In a two-page letter to California Senators and Assembly members, “Commit To Equity,” a foolish organization created by labor unions and social justice groups, demanded hefty taxes on the state’s wealthy. “We cannot overstate how urgent it is for the Legislature to act now to raise new revenue,” the letter says.
Who is “Commit to Equity?”
“Commit to Equity is a statewide campaign of frontline workers, teachers, seniors, environmentalists, and advocates for social and racial justice,” the website says.
“We demand California Legislators DISMANTLE THE SYSTEMIC INEQUALITY built into our economic system that oppresses Black and Brown people and harms our most vulnerable while the rich get richer. TAX THE RICH AND FUND INVESTMENTS TO LIFT UP OUR COMMUNITIES.”(emphasis theirs)
“People are hitting the streets to rise up against racism and injustice,” a banner on its website says.
Another page says, “Campaign Across California Launched To Demand State Leaders Craft A Budget For Justice By Taxing The Privileged.” What will that demand look like? They are demanding “the governor and state lawmakers tax the privileged to fund real systemic changes that lift up communities of color and vulnerable groups.”
While “Commit To Equity” addresses that too many Californians have been hurt by the state’s COVID-19 shutdown, instead of demanding the Governor open the state back up immediately and let people get back to jobs and businesses, they instead demand additional hefty taxes imposed on the wealthy – the job creators, the innovators, the risk takers.
The “Commit to Equity” website even lists its founding members… labor unions, grievance and race hustlers, and rent seekers:
COMMIT TO EQUITY WAS FOUNDED BY THESE ORGANIZATIONS:
- AFSCME California
- Alliance for Boys and Men of Color
- Buen Vecino
- Build Affordable Faster CA
- California Environmental Justice Alliance
- California Federation of Teachers
- California League of Conservation Voters
- California Pan-Ethnic Health Network (CPEHN)
- California Teachers Association
- California Policy Immigrant Center
- Children’s Defense Fund California
- End Child Poverty in California
- Patriotic Millionaires
- Health Access California
- PICO California
- Prevention Institute
- SEIU California
- Sierra Club California
- UDW AFSCME Local 3930
- Voices for Progress
“Commit to Equity believes that eviction prevention, opening our schools safely, restoring child care, protecting our environment, ending structural racism and, most importantly, reducing the spread of COVID are far higher priorities than protecting the wealthy’s ability to continue to expand their opulence,” the letter says.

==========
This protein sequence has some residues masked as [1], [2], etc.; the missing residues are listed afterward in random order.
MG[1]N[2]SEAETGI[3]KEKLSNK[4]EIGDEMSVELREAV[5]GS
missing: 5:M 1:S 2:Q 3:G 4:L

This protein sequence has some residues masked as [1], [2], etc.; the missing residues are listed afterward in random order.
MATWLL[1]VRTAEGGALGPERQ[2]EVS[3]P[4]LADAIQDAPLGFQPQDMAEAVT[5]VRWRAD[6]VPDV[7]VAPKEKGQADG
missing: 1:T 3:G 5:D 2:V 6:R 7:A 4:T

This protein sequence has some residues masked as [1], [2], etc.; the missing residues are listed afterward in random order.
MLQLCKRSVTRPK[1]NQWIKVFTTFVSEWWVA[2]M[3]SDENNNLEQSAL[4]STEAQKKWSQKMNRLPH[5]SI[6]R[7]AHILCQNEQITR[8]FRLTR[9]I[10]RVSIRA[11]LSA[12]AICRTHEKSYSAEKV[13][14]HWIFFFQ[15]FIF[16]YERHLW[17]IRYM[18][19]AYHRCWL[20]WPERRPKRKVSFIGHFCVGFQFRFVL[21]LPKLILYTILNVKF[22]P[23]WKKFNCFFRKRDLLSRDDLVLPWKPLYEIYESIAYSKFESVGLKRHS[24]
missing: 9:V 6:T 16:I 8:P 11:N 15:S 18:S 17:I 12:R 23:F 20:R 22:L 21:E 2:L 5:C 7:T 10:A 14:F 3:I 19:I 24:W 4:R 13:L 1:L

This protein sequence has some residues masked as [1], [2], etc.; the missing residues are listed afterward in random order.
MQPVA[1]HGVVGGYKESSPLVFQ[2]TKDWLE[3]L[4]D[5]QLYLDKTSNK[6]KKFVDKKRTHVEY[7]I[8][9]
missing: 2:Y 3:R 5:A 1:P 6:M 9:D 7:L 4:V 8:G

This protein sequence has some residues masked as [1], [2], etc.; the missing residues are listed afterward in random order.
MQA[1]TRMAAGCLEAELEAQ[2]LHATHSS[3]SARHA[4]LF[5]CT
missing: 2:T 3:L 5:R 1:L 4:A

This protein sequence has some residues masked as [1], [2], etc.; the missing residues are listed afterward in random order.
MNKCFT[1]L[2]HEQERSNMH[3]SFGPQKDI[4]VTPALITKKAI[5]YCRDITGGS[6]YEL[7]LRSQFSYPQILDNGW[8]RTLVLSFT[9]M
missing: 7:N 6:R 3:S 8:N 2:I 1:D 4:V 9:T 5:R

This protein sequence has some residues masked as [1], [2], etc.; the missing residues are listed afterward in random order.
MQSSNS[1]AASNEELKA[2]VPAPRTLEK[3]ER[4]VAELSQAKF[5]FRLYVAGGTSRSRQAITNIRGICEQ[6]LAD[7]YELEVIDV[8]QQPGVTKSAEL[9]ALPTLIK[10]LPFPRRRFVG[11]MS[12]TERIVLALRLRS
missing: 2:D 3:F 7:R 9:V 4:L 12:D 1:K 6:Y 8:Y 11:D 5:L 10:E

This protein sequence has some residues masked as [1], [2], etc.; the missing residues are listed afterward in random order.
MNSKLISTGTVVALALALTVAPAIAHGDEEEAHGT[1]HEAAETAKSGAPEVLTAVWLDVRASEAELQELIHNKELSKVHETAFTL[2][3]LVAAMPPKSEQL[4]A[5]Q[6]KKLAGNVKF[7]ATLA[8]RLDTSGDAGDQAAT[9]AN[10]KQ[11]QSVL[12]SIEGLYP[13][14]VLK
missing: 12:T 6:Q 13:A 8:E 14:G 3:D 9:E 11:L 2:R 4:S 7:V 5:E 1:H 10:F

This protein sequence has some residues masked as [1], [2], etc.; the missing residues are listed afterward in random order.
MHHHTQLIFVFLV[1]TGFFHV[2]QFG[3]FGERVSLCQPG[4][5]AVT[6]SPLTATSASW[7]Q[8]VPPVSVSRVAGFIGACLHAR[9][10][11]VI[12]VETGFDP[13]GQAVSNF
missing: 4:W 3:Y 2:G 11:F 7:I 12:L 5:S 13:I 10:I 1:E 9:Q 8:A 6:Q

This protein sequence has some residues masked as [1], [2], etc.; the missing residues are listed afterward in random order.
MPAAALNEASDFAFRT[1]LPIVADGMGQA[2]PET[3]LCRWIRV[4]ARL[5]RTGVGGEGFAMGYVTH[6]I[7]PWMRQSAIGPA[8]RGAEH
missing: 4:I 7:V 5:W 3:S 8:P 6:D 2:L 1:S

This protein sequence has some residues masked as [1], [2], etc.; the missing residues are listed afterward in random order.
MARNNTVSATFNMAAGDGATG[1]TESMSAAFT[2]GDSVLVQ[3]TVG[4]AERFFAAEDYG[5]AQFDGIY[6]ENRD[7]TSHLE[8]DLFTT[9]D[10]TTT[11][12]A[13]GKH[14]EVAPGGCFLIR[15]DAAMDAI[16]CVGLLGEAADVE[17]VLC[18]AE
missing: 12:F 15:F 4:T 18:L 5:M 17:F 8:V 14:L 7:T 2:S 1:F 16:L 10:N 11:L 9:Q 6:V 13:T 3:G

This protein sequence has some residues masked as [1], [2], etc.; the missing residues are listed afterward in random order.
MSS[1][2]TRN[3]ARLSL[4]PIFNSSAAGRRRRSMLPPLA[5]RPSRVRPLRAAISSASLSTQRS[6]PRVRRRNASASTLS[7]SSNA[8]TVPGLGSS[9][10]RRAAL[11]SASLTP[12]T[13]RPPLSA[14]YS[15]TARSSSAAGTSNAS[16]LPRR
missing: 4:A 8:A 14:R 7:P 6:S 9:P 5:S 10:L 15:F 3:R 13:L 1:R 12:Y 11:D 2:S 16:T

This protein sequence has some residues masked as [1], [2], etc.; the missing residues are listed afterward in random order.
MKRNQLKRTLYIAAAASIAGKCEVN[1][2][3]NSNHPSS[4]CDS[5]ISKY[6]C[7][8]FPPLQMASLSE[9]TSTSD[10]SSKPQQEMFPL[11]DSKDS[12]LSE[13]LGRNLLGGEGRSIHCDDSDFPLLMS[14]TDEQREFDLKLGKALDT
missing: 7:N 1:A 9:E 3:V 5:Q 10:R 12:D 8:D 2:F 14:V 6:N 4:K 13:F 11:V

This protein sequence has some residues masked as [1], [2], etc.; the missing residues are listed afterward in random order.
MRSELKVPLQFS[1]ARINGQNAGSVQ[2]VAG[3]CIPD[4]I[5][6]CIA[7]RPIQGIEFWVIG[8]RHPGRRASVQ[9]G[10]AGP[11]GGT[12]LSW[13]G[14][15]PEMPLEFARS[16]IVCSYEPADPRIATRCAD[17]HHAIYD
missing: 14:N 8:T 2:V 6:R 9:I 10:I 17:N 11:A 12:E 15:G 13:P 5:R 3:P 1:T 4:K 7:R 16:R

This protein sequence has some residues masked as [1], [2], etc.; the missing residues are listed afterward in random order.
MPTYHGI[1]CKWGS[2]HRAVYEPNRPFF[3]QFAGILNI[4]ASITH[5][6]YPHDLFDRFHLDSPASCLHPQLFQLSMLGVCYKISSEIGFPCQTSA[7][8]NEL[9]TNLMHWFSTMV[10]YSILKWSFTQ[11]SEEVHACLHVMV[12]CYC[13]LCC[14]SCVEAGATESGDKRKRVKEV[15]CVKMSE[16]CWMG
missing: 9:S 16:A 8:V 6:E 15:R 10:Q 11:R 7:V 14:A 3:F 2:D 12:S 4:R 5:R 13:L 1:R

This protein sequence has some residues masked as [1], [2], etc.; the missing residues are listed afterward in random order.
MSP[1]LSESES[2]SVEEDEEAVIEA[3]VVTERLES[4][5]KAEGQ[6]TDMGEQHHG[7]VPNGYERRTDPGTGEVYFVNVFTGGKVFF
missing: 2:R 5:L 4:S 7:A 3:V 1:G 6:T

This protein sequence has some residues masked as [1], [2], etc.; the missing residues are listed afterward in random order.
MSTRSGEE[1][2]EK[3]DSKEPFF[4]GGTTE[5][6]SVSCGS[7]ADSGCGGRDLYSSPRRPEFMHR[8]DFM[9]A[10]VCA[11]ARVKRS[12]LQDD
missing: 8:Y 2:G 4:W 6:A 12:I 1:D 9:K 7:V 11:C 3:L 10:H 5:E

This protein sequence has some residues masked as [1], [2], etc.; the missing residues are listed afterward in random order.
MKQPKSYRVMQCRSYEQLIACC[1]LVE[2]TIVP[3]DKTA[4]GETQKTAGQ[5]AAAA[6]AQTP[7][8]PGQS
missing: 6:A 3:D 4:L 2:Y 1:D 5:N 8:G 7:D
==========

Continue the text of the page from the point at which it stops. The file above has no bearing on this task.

“Commit to Equity has developed a three part strategy for raising revenue:”
- Wealth tax on billionaires: 0.4% on California residents that have a worldwide wealth of more than $30 million, or $15 million for those married filing separately
- Wealth tax on millionaires: an additional 1% tax on income over $1 million, 3% on income over $3 million and 3.5% on income over $5 million.
- Unrealized Capital Gains Tax: capital gains tax could be applied to the value of securities portfolios owned by the ultra wealthy.
Taxing unrealized Capital gains on the “value of securities” is rich: if an asset is projected to make money but you don’t cash in on that profit, it’s an unrealized gain. This could really impact not just the portfolios owned by the wealthy, but also the pension plans of many government employees.
And they want it now: “We are asking you to call for a public hearing on these revenue proposals and pass new revenue this year.”
California already has a gargantuan budget. It started in January at $222.2 billion in total state spending in the 2020-2021 fiscal year, but has been whittled down to a meager $203.3 billion in spending, because of the statewide economic crisis, triggered by Gov. Newsom’s decision to shut down the state under the guise of COVID-19.
Other states did not shut down completely, or force their small and medium businesses to close, and are not suffering under an economic crisis and recession.
There are plenty of areas to cut in the governor’s budget if the special interests which provide enough campaign contributions to win, are not rewarded with big state contracts. But having a legitimate and difficult budget discussion would bog down the grievance and race hustlers like “Commit To Equity.”
The two-page letter has four pages of signers. Take notice of the names. Google them. Commit them to memory. It does beg the question: What exactly are the 42 signers of these groups doing for their communities to improve the lives of immigrants, children, the poor, the environment, Asians, Blacks, Hispanics, union members, and the disabled?
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